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Year : 2018  |  Volume : 29  |  Issue : 5  |  Page : 588-593
Comparative evaluation of cathepsin K levels in gingival crevicular fluid among smoking and nonsmoking patients with chronic periodontitis

1 Department of Periodontology, Saveetha Dental College, Chennai, Tamil Nadu, India
2 Department of Periodontology, SRM Dental College, Chennai, Tamil Nadu, India

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Date of Web Publication2-Nov-2018


Background: The aim of the study is to comparatively evaluate the levels of cathepsin K (CSTK) in gingival crevicular fluid (GCF) among smoking and nonsmoking patients with chronic periodontitis (CP). Materials and Methods: A total of 160 systemically healthy male patients were included in the study. Based on probing pocket depth, clinical attachment level, plaque index, and modified sulcular bleeding index, the patients were allotted into four groups: Group I - with forty subjects who were smokers with healthy periodontium, Group II - with forty nonsmoking subjects with healthy periodontium, Group III - forty patients who were smokers with CP, and Group IV - with forty nonsmoking CP patients. Those who claimed to have never smoked were recruited into the nonsmoker group, whereas subjects who reported smoking ≥10 cigarettes per day for more than 5 years were recruited into the smoker group. The GCF samples were collected using microcapillary pipettes and analyzed for levels of CSTK using enzyme-linked immunosorbent assay. Results: The GCF concentration of CSTK was expressed in pg/μl. The mean CSTK levels in the groups were Group I - 0.158 ± 0.043 pg/μl, Group II - 0.145 ± 0.026 pg/μl, Group III - 15.768 ± 12.40 pg/μl, and for Group IV - 11.59 ± 12.15 pg/μl, respectively. The levels of CSTK were statistically higher in Group III when compared with Group IV (P = 0.037) (P < 0.05). Conclusion: CSTK levels were significantly increased in smokers with CP than nonsmokers, suggesting a positive influence of smoking on CSTK which could possibly play a role in the increased susceptibility for osteoclastic bone destruction in smoker subjects.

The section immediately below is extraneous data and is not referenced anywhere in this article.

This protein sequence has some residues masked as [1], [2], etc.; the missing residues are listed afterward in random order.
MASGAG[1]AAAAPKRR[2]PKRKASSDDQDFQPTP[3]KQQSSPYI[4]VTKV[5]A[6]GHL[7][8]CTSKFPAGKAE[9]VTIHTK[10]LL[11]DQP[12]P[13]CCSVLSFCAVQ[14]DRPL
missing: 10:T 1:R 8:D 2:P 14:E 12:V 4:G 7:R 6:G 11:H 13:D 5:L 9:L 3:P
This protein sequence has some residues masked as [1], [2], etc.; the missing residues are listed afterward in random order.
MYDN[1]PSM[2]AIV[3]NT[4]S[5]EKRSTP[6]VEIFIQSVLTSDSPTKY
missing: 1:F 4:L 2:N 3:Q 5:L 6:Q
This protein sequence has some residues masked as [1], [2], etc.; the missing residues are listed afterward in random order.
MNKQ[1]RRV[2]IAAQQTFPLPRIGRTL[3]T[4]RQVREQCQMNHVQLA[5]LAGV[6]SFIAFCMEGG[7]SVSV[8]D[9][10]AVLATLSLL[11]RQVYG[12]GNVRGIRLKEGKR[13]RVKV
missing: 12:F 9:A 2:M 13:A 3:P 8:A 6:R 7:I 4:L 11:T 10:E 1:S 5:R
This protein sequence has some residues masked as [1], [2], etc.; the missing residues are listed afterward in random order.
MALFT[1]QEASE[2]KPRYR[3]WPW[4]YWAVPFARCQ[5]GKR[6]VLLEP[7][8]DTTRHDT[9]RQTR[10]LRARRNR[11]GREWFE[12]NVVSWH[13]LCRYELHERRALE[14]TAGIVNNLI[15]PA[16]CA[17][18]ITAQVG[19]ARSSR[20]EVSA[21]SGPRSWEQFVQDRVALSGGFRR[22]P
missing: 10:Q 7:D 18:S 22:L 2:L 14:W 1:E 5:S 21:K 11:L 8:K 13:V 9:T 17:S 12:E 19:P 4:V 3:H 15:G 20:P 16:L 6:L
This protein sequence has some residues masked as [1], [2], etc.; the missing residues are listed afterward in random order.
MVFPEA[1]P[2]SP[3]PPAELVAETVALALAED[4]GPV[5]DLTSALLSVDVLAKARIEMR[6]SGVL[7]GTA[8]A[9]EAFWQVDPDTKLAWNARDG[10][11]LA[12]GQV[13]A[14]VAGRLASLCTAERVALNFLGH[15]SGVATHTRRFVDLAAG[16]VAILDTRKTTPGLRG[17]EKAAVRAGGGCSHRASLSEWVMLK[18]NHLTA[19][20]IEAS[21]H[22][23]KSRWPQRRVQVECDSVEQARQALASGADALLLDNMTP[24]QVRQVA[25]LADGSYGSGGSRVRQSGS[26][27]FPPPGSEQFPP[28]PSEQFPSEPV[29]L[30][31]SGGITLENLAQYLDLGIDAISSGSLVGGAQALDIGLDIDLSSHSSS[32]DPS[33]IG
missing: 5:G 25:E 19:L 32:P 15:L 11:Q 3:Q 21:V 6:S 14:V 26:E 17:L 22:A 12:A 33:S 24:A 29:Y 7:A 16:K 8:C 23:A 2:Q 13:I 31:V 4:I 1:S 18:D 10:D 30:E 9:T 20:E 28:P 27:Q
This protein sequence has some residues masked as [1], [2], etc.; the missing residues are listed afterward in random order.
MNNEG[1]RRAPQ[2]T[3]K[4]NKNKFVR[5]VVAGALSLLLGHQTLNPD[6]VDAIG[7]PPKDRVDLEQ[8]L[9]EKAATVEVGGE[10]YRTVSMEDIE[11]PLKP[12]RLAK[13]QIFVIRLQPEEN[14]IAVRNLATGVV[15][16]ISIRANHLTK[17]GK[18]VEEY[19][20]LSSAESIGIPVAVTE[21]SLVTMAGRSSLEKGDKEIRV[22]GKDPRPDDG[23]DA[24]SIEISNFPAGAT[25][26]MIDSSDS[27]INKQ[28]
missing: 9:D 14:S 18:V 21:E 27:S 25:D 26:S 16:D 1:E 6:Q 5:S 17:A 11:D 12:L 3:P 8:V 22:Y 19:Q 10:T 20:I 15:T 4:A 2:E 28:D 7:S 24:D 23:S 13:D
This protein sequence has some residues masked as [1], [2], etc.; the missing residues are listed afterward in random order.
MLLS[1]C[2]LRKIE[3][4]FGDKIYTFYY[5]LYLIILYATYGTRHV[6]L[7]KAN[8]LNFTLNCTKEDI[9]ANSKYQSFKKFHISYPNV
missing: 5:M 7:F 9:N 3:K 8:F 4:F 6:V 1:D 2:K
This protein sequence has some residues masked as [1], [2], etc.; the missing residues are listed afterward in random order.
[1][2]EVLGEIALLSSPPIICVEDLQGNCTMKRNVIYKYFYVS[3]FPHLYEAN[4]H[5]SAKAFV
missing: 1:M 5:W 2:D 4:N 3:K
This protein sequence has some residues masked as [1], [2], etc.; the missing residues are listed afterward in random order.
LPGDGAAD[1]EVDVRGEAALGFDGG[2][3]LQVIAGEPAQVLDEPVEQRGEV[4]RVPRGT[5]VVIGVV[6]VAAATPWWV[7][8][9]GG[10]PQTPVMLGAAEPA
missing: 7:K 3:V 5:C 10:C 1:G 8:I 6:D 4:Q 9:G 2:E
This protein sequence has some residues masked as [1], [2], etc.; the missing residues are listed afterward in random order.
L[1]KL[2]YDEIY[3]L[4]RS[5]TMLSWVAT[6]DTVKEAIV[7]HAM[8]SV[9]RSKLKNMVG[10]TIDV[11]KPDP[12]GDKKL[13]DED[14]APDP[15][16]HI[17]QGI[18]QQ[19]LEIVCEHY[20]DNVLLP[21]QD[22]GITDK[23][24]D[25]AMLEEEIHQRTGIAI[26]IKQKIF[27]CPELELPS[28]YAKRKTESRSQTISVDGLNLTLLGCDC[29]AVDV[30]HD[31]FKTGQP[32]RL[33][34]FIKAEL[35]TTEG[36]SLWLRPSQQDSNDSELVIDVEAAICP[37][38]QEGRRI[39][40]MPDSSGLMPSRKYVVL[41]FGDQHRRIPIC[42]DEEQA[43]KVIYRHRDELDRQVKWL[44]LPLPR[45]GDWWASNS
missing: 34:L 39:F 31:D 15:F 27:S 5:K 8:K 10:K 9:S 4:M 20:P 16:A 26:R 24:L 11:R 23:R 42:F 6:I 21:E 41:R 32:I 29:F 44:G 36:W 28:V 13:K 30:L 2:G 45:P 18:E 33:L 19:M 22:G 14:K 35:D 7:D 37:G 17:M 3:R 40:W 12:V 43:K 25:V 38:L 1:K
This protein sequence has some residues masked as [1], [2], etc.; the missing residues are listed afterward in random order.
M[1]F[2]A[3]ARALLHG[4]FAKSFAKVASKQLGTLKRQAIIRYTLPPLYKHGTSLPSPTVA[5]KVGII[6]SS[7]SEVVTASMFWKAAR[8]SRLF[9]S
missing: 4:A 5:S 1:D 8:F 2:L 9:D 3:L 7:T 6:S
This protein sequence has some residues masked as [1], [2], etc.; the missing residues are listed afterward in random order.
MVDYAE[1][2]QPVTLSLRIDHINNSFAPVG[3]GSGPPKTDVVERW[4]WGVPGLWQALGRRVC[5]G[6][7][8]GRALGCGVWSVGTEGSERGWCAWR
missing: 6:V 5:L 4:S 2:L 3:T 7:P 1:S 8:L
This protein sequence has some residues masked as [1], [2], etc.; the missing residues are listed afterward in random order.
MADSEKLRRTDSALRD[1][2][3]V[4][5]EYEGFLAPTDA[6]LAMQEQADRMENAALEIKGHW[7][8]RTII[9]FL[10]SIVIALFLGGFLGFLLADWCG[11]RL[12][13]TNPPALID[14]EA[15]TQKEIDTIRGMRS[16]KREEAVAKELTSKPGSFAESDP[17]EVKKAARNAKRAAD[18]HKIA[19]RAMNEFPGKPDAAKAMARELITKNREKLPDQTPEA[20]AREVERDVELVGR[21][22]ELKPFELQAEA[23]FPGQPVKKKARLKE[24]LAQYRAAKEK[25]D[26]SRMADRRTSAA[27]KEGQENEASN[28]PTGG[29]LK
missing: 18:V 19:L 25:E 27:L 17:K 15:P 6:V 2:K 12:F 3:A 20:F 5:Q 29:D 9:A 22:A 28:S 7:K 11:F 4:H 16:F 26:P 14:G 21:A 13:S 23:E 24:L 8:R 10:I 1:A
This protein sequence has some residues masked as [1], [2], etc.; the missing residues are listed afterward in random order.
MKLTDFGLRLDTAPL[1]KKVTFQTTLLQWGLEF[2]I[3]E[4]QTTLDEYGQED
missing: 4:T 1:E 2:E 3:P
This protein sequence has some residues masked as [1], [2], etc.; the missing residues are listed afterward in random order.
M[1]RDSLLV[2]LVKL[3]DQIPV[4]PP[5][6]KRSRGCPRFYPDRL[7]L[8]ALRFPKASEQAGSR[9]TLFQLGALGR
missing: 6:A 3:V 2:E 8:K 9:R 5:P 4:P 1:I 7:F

Keywords: Cathepsin K, gingival crevicular fluid, periodontitis, smoking

How to cite this article:
Gajendran PL, Parthasarathy H, Tadepalli A. Comparative evaluation of cathepsin K levels in gingival crevicular fluid among smoking and nonsmoking patients with chronic periodontitis. Indian J Dent Res 2018;29:588-93

How to cite this URL:
Gajendran PL, Parthasarathy H, Tadepalli A. Comparative evaluation of cathepsin K levels in gingival crevicular fluid among smoking and nonsmoking patients with chronic periodontitis. Indian J Dent Res [serial online] 2018 [cited 2023 Mar 23];29:588-93. Available from:

   Introduction Top

Our understanding of periodontal diseases has evolved over the years and has transformed from periodontitis being considered an almost ubiquitous condition, in which the role of plaque as the sole etiological factor was unquestioned to the current understanding of the pivotal role of host immune inflammatory response together with considerable knowledge on the influence of various individual risk factors suggesting that periodontitis is a multifactorial polymicrobial disease.